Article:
When asked about how the idea of the roadshow was introduced, Grant said: ‘A lot has been happening at Bostik recently. There’s been a number of changes to the product range, as well as the introduction of the Bostik Academy training centre. There’s also been changes in terms of the team too, with people like Steve joining us, so there’s much to talk about. The roadshow is about coming to places like this where you can speak to contractors directly to give advice, answer questions, and discuss the latest developments at Bostik.’


Steve added: ‘Much of the focus now is about the technical support offered by Bostik, not just generating specifications or recommendations on which products to use, but also the services available at the Bostik Academy in Stafford. Our new training facility is great because it gives people the opportunity to learn more about our products and put this into practise in the demo area. It’s not just the old traditional bays on the floor, we have full-height tables so anybody can do it.’


Steve pointed out that Bostik is expanding on the services it offers to contractors on site too.

Traditionally, the company carried out moisture tests just like every other company, but now it’s introducing pull-off tests, drop hammer tests, and other methods of testing to ensure all recommendations are based on the most accurate findings.


‘That’s the aim,’ says Steve. ‘You can never make people follow the right advice, but you can guide them and hopefully our reputation will continue to go from strength-to-strength.’


Hannah Cooper says this approach is all about getting Bostik’s name out there. ‘Last year we toured different places and took part in 20-30 events, we want to achieve that this year too.’


When asked what the brand expects from the show, Grant said: ‘It’s an opportunity to create new contacts and to speak with existing customers. It’s also good to work alongside distribution partners and other manufacturers such as Carpet & Flooring and Tarkett, as we can showcase how we can work together, meet new customers, and demonstrate the latest innovations. It’s not always easy to get demos out to people, but here we have the facilities to do that.’


Steve emphasises that there’s been a ‘real push’ to maximise exposure for Bostik in recent months. ‘We really want to showcase the products we’ve got because we want to show how good they are and how they’re supposed to be used. We want to offer customers high quality technical support, not just for us to turn up, give them a generic recommendation and walk away, but to actually provide one-on-one advice, project specific solutions and build relationships with people. We want to be the people they phone when they have a question about something because we have formed strong, friendly relationships with them. That’s why this team has been brought together; we can empathise with the installer because we’ve actually done it, we have been in the trade for years.’


During the roadshow, which ran over two days in Motherwell, there was also an opportunity for visitors to attend a RIBA approved CPD seminar from Bostik, which is tailored towards architects, specifiers, and designers. The seminar detailed the requirements to achieve a trouble-free installation of resilient or textile flooring, focusing on typical substrates, moisture measurement and mitigation, subfloor preparation techniques, and adhesive selection.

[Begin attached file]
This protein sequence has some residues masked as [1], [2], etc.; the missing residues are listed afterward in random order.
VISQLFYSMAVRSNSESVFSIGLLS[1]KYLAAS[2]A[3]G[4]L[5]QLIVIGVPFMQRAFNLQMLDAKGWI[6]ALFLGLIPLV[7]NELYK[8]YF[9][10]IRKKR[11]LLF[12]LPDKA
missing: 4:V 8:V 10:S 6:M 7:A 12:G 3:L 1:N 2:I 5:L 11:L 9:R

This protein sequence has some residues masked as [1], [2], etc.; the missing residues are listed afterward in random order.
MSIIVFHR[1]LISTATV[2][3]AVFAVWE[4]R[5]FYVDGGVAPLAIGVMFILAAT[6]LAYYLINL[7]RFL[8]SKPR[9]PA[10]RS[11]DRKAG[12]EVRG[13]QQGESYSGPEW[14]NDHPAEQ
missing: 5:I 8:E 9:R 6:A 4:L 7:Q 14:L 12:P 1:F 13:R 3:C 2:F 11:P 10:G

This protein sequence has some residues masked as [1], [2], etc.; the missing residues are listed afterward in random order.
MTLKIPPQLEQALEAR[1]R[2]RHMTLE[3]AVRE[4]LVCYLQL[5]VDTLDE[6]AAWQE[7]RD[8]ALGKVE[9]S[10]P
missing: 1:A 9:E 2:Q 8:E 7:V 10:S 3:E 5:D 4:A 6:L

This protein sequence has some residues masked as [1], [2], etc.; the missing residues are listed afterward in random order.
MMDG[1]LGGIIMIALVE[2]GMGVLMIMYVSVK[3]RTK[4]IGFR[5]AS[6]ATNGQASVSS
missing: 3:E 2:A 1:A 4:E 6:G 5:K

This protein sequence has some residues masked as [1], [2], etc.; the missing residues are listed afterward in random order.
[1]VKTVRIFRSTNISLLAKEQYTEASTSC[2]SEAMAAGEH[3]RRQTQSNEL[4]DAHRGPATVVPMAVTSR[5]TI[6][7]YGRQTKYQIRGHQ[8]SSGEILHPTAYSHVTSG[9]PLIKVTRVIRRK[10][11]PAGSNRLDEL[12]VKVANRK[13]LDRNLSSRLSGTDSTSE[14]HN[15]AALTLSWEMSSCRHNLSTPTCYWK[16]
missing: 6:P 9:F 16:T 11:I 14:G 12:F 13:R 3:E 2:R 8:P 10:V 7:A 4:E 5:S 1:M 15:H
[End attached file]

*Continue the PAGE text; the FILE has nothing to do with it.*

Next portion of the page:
When asked how many people the team is expecting to turn up at the roadshow, Grant replied: ‘It’s difficult to say. I know after speaking to Carpet & Flooring about the events they’ve done previously, they’ve had 200 people through the doors in a couple of days, but you never know until you’ve done it. I don’t think every roadshow we do will follow the same format as this. There will be some that are smaller, where the team visits a distribution partner’s depot in the Bostik vans, rather than hiring a hotel or event space. It will be a mixture. We’ve got areas we want to focus on but we haven’t got an agenda as such, so we’ll adapt to people’s needs as and when they come in; we’ll keep it flexible. If people come with specific needs, we can address them as and when they arrive.’


‘The best thing about the roadshow is they’re going to be taking place in different parts of the UK right up until The Flooring Show in Harrogate. It’s going to be ongoing, out on the road until then.’


Jake Hodder, Business Development Manager at Bostik, told me every roadshow is different. ‘Over the course of the locations we attended last year with the roadshow, I believe we saw more than 500 people.


‘Last year we ran an event in Leeds and we saw between 40-50 fitters but at the smaller ones, we didn’t see as many. This year, we’ll again have two vans, one north, one south, attending three tradeshows a week. Doing this will hopefully build momentum as the shows go on.’


Stewart Lacey, Commercial Manager – Pro Wall & Floor at Bostik explains: ‘In coming out of the pandemic, we’ve been investing in people who are starting to contribute to the brand. The roadshow is important to the brand because it gets the message across. The whole point of the event is not just to show the more generic smoothing compounds, but to show all the new products and services we can offer. We want to make a statement.’


Stewart says Bostik’s USP is its technical support. ‘We’re a massive company, which means we’re not just using the technology from the UK, but globally too. We look to our colleagues in Germany or France who are always developing products. We’re always looking for alternative, more sustainable solutions. We’ve developed a product with Glass Ball technology that is unique to us and no one else in the industry has it. It’s an exciting time at Bostik because there’s a lot of innovation and change, and the big focus is on education and training. We don’t train people how to fit, we train people how to use and get the best out of our products.’

When asked how important training is to the flooring industry, Steve added: ‘There’s always advances in technology and changes in the products that means they don’t work the same way they used to do 10 or 20 years ago, so part of it is teaching people how things have moved on and how the application methods have evolved. As well as training those who’ve been in the industry for years, we’re going to look at training in colleges because it’s a cultural thing. If you can talk to apprentices while they’re still young and teach them the right way and get them used to our products, there’s a good chance they’ll continue to use them throughout their career.’
www.bostik-profloor.co.uk/roadshow

NEXT MONTH: CFJ reports on Tarkett and Carpet & Flooring’s contribution to the Bostik roadshow, and hears their views on what they got out of the event.